Measuring Satisfaction

This has been an annoying issue for me for a long time. Sort of like a piece of food caught between your teeth and no matter how hard you try, you can’t pry the little bugger out.

What is exactly does it mean to be ‘satisfied’ and how do you know?

That’s a rhetorical question – in as far as I can pose it, but I don’t expect an answer. It’s like asking how long is a piece of string to five people holding different strings. If they all got together they might come to a consensus on what long and short was, but individually, they have no idea.

I can see they survey question now.. “Thinking about what you know about string, on a five point scale where 5 is Very Long and 1 is Very Short, how would you rate the string you are holding?”. You would get a bunch meaningless data.

Yet, this is the way many businesses measure satisfaction.

Or, you could ask The Ultimate Question – “Would you recommend this string to a friend?”. Perfect solution if only everyone’s definition of ‘friend’ and ‘recommendation’ were the same. In the digital age, someone with 400 FaceBook friends and 2,000 Twitter followers who throws links around like candy is doing something radically different to two neighbors chatting over a fence or two colleagues having a yarn at the water cooler.

What about “Does this string exceed your expectations?”. Same problem. It all depends on where your expectations were to start with. I had a heated debate with a Phd about this a while back. He was vigorously arguing the ‘expectations’ PoV. I was trying to point out the data we were getting was not that useful. He convinced me we weren’t using it properly. So we started using it properly. It was still useless (this taught me that you should never bother arguing against something someone has built a successful business selling – you can either believe it or not, just don’t try to argue with them, you will lose).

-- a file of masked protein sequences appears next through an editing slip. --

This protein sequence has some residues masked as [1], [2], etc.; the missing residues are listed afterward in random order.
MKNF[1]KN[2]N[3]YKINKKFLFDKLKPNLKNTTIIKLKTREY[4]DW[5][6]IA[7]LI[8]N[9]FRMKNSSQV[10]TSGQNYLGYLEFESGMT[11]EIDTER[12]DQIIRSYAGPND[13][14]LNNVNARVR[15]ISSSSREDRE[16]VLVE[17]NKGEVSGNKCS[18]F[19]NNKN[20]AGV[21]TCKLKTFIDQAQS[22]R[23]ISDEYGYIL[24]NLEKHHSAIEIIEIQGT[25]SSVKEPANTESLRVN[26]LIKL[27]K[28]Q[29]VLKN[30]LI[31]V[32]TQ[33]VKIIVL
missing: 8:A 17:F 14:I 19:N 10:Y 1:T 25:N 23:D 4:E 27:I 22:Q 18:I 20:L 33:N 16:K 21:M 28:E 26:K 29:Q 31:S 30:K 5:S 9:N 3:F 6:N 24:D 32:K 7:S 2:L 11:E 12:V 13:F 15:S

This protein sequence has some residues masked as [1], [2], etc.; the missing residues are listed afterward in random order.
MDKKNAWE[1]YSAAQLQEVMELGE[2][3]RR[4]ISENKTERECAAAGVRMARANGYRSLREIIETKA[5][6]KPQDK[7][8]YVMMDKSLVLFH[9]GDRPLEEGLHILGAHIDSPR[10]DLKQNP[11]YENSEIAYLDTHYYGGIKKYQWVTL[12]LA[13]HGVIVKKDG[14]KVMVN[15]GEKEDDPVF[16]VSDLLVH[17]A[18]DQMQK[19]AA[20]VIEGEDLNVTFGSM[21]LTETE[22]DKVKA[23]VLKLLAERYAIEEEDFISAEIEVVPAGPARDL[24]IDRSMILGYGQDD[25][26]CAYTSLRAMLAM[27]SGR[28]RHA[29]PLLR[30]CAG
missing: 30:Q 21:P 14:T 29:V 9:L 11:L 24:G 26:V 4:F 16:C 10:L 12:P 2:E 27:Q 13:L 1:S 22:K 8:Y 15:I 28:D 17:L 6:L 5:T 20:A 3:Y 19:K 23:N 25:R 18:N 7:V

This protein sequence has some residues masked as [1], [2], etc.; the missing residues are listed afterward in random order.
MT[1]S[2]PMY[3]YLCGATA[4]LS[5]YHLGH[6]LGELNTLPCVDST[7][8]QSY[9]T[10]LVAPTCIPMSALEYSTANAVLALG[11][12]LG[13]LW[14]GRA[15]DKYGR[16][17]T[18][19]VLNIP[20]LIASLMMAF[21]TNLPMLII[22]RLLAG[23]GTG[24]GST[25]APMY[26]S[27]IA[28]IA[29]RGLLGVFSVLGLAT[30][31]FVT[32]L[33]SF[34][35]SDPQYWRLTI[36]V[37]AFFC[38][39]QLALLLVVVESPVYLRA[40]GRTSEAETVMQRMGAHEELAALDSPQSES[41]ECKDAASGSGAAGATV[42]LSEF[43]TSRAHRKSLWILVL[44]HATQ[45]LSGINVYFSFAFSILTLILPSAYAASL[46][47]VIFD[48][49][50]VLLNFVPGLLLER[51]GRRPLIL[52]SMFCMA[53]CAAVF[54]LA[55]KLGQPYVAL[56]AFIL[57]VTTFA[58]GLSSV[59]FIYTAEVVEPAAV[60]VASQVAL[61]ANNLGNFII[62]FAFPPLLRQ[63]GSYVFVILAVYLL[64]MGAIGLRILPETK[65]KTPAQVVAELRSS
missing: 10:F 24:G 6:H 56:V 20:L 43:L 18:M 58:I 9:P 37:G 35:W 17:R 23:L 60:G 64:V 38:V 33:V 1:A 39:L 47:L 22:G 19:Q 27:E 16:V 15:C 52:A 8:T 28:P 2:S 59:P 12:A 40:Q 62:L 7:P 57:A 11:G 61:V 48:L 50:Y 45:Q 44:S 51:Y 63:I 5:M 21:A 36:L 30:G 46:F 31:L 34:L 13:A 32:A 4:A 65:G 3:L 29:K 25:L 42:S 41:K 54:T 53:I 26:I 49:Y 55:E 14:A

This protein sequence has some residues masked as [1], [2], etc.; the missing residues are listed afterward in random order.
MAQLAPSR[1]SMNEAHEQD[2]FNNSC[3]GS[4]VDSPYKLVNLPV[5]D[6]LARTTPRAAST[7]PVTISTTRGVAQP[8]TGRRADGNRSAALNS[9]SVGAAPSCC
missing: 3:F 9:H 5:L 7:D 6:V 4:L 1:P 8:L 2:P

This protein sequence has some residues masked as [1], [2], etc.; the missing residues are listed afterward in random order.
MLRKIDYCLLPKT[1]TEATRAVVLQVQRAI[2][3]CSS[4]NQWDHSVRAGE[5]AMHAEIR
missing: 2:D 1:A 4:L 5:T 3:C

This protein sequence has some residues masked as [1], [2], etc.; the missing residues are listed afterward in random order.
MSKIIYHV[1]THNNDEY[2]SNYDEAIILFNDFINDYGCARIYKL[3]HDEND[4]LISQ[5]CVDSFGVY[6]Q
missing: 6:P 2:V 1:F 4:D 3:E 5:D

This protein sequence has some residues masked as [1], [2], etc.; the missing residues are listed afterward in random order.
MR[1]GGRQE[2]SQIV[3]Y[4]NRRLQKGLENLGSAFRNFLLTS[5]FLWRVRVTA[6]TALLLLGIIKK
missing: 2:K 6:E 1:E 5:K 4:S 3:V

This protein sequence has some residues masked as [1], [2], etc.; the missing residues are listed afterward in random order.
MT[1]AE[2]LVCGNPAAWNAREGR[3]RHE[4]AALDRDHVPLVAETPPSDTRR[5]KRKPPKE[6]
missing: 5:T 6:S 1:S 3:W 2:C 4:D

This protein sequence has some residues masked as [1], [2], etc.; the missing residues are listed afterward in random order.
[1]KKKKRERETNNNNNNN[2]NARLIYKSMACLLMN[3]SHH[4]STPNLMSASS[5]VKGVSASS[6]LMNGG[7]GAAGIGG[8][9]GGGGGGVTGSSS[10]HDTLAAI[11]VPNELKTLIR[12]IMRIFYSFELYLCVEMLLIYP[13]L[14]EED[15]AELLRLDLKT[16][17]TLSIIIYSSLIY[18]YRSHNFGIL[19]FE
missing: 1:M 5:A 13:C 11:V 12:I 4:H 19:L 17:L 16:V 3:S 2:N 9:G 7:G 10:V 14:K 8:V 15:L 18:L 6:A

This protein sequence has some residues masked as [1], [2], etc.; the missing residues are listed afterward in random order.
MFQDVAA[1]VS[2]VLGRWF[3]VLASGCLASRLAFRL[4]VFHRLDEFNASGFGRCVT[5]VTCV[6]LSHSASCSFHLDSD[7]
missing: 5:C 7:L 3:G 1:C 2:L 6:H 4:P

You can go down the list of ways to measure satisfaction – satisfied or not; recommendations; exceeding expectations; likability; happiness; contentment – they all fall on the sword of context. People interpret them in different ways. And in aggregate, they don’t mean much.

So we come back to square one. What does it mean to be ‘satisfied’ and how do you know?

I am going to try and craft an answer to this over the next few blog posts – of course, my answer might be as equally flawed, but I really feel the need to try and get this out of my teeth.

2 Responses to “Measuring Satisfaction”

  1. January 6, 2009 at 2:29 pm #

    Sounds like a project that may take the whole of 2009!

    Don’t forget, you don’t need 100% to be deliriously happy – just 78%:

  2. Paul Soldera
    January 7, 2009 at 10:00 am #

    lol, I think it will Gavin. Update on progress coming soon. I think I am going to use the blog as a stream of consciousness type of thing for it.